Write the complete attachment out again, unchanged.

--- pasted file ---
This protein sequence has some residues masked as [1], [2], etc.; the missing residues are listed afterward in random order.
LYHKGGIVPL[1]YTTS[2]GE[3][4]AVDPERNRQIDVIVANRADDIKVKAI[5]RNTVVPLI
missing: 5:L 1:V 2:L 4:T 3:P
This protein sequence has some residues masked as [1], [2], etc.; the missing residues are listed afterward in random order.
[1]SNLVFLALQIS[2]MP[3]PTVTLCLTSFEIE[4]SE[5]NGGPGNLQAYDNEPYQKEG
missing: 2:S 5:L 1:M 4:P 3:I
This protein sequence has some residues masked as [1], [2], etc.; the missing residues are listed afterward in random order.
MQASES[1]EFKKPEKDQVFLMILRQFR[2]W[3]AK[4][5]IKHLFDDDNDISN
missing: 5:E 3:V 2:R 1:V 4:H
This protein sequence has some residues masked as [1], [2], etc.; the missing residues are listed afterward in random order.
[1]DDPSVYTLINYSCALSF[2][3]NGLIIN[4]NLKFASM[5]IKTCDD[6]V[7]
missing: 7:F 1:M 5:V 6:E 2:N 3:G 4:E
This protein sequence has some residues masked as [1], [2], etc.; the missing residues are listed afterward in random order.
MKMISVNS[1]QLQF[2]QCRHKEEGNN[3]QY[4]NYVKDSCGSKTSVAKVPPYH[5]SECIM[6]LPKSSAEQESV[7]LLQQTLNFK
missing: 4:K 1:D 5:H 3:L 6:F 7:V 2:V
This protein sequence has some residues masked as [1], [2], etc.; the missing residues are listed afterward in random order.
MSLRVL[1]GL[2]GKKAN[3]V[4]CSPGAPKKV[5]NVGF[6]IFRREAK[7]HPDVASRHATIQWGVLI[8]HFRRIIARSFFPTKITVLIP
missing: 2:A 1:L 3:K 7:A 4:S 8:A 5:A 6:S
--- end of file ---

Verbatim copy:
This protein sequence has some residues masked as [1], [2], etc.; the missing residues are listed afterward in random order.
LYHKGGIVPL[1]YTTS[2]GE[3][4]AVDPERNRQIDVIVANRADDIKVKAI[5]RNTVVPLI
missing: 5:L 1:V 2:L 4:T 3:P
This protein sequence has some residues masked as [1], [2], etc.; the missing residues are listed afterward in random order.
[1]SNLVFLALQIS[2]MP[3]PTVTLCLTSFEIE[4]SE[5]NGGPGNLQAYDNEPYQKEG
missing: 2:S 5:L 1:M 4:P 3:I
This protein sequence has some residues masked as [1], [2], etc.; the missing residues are listed afterward in random order.
MQASES[1]EFKKPEKDQVFLMILRQFR[2]W[3]AK[4][5]IKHLFDDDNDISN
missing: 5:E 3:V 2:R 1:V 4:H
This protein sequence has some residues masked as [1], [2], etc.; the missing residues are listed afterward in random order.
[1]DDPSVYTLINYSCALSF[2][3]NGLIIN[4]NLKFASM[5]IKTCDD[6]V[7]
missing: 7:F 1:M 5:V 6:E 2:N 3:G 4:E
This protein sequence has some residues masked as [1], [2], etc.; the missing residues are listed afterward in random order.
MKMISVNS[1]QLQF[2]QCRHKEEGNN[3]QY[4]NYVKDSCGSKTSVAKVPPYH[5]SECIM[6]LPKSSAEQESV[7]LLQQTLNFK
missing: 4:K 1:D 5:H 3:L 6:F 7:V 2:V
This protein sequence has some residues masked as [1], [2], etc.; the missing residues are listed afterward in random order.
MSLRVL[1]GL[2]GKKAN[3]V[4]CSPGAPKKV[5]NVGF[6]IFRREAK[7]HPDVASRHATIQWGVLI[8]HFRRIIARSFFPTKITVLIP
missing: 2:A 1:L 3:K 7:A 4:S 8:A 5:A 6:S